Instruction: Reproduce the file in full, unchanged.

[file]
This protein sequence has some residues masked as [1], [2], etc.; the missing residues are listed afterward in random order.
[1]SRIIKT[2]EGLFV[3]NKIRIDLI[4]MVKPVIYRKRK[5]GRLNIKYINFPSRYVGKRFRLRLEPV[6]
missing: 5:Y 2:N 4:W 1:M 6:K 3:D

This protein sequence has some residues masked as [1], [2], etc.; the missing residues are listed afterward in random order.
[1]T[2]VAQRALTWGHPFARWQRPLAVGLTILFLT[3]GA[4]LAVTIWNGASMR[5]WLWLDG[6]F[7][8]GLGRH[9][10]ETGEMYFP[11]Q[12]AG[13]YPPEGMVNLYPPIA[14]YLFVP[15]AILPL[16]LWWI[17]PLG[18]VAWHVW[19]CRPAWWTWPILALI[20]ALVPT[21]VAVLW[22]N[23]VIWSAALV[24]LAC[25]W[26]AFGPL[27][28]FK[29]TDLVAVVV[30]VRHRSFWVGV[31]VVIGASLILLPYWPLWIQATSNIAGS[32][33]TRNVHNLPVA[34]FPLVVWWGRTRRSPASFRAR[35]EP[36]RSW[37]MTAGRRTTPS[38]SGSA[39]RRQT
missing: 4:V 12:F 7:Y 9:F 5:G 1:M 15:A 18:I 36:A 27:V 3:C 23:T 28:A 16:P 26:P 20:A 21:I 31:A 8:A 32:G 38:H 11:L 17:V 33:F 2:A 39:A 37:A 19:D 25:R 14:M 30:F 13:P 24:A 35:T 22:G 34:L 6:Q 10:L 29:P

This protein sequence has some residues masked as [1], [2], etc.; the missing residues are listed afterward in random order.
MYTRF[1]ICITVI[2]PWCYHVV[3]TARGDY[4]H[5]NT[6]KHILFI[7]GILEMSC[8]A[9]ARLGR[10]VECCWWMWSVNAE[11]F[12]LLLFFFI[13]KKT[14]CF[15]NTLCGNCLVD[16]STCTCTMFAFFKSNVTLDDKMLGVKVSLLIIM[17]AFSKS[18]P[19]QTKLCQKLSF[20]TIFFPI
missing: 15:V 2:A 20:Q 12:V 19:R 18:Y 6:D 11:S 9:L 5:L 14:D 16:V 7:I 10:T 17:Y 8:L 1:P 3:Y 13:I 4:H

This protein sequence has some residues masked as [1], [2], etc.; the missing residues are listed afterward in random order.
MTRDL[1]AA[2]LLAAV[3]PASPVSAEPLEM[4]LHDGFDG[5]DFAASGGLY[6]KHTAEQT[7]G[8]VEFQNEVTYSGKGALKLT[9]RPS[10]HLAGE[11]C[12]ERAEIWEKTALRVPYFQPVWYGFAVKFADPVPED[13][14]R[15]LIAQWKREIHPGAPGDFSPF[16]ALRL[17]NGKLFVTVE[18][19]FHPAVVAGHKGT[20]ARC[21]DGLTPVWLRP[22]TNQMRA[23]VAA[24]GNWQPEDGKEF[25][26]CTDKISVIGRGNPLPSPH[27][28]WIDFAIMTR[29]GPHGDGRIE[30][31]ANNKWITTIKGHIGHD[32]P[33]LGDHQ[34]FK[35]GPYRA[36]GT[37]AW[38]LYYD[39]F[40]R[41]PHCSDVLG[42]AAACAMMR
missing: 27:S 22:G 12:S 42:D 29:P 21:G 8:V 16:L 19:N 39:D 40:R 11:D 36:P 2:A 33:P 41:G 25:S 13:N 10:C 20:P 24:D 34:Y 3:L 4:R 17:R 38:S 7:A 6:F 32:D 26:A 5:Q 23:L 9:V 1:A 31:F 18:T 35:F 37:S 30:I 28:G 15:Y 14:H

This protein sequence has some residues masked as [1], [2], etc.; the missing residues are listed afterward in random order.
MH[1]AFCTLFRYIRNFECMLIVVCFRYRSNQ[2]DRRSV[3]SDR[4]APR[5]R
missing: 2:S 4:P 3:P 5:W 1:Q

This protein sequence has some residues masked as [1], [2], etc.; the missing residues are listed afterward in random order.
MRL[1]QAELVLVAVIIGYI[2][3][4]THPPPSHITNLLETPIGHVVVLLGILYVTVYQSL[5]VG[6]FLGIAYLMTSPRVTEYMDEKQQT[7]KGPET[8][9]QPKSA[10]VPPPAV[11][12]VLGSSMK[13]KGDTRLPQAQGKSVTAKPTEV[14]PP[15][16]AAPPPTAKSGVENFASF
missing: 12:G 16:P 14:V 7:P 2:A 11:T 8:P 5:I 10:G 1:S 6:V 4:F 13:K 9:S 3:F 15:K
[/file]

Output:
This protein sequence has some residues masked as [1], [2], etc.; the missing residues are listed afterward in random order.
[1]SRIIKT[2]EGLFV[3]NKIRIDLI[4]MVKPVIYRKRK[5]GRLNIKYINFPSRYVGKRFRLRLEPV[6]
missing: 5:Y 2:N 4:W 1:M 6:K 3:D

This protein sequence has some residues masked as [1], [2], etc.; the missing residues are listed afterward in random order.
[1]T[2]VAQRALTWGHPFARWQRPLAVGLTILFLT[3]GA[4]LAVTIWNGASMR[5]WLWLDG[6]F[7][8]GLGRH[9][10]ETGEMYFP[11]Q[12]AG[13]YPPEGMVNLYPPIA[14]YLFVP[15]AILPL[16]LWWI[17]PLG[18]VAWHVW[19]CRPAWWTWPILALI[20]ALVPT[21]VAVLW[22]N[23]VIWSAALV[24]LAC[25]W[26]AFGPL[27][28]FK[29]TDLVAVVV[30]VRHRSFWVGV[31]VVIGASLILLPYWPLWIQATSNIAGS[32][33]TRNVHNLPVA[34]FPLVVWWGRTRRSPASFRAR[35]EP[36]RSW[37]MTAGRRTTPS[38]SGSA[39]RRQT
missing: 4:V 12:F 7:Y 9:F 5:G 1:M 15:A 18:I 36:A 27:V 3:C 23:T 28:A 16:P 26:P 20:A 21:I 31:A 8:A 32:G 38:H 11:L 17:V 33:F 2:A 39:A 37:A 19:D 25:R 14:M 30:F 13:P 24:A 35:T 22:G 34:L 6:Q 10:L 29:P

This protein sequence has some residues masked as [1], [2], etc.; the missing residues are listed afterward in random order.
MYTRF[1]ICITVI[2]PWCYHVV[3]TARGDY[4]H[5]NT[6]KHILFI[7]GILEMSC[8]A[9]ARLGR[10]VECCWWMWSVNAE[11]F[12]LLLFFFI[13]KKT[14]CF[15]NTLCGNCLVD[16]STCTCTMFAFFKSNVTLDDKMLGVKVSLLIIM[17]AFSKS[18]P[19]QTKLCQKLSF[20]TIFFPI
missing: 15:V 2:A 20:Q 12:V 19:R 18:Y 6:D 11:S 9:L 5:L 14:D 16:V 7:I 10:T 17:Y 8:L 1:P 3:Y 13:I 4:H

This protein sequence has some residues masked as [1], [2], etc.; the missing residues are listed afterward in random order.
MTRDL[1]AA[2]LLAAV[3]PASPVSAEPLEM[4]LHDGFDG[5]DFAASGGLY[6]KHTAEQT[7]G[8]VEFQNEVTYSGKGALKLT[9]RPS[10]HLAGE[11]C[12]ERAEIWEKTALRVPYFQPVWYGFAVKFADPVPED[13][14]R[15]LIAQWKREIHPGAPGDFSPF[16]ALRL[17]NGKLFVTVE[18][19]FHPAVVAGHKGT[20]ARC[21]DGLTPVWLRP[22]TNQMRA[23]VAA[24]GNWQPEDGKEF[25][26]CTDKISVIGRGNPLPSPH[27][28]WIDFAIMTR[29]GPHGDGRIE[30][31]ANNKWITTIKGHIGHD[32]P[33]LGDHQ[34]FK[35]GPYRA[36]GT[37]AW[38]LYYD[39]F[40]R[41]PHCSDVLG[42]AAACAMMR
missing: 27:S 22:G 12:S 42:D 29:P 21:G 8:V 16:L 19:N 39:D 40:R 11:D 36:P 2:A 33:P 41:G 25:S 13:N 10:C 20:P 24:D 34:Y 3:L 4:R 17:R 38:S 7:A 6:F 32:D 26:A 5:Q 23:L 9:V 1:A 31:F 18:T 35:F 37:S 30:I 28:G 15:Y 14:H

This protein sequence has some residues masked as [1], [2], etc.; the missing residues are listed afterward in random order.
MH[1]AFCTLFRYIRNFECMLIVVCFRYRSNQ[2]DRRSV[3]SDR[4]APR[5]R
missing: 2:S 4:P 3:P 5:W 1:Q

This protein sequence has some residues masked as [1], [2], etc.; the missing residues are listed afterward in random order.
MRL[1]QAELVLVAVIIGYI[2][3][4]THPPPSHITNLLETPIGHVVVLLGILYVTVYQSL[5]VG[6]FLGIAYLMTSPRVTEYMDEKQQT[7]KGPET[8][9]QPKSA[10]VPPPAV[11][12]VLGSSMK[13]KGDTRLPQAQGKSVTAKPTEV[14]PP[15][16]AAPPPTAKSGVENFASF
missing: 12:G 16:P 14:V 7:P 2:A 11:T 8:P 5:I 10:G 1:S 6:V 4:F 13:K 9:S 3:F 15:K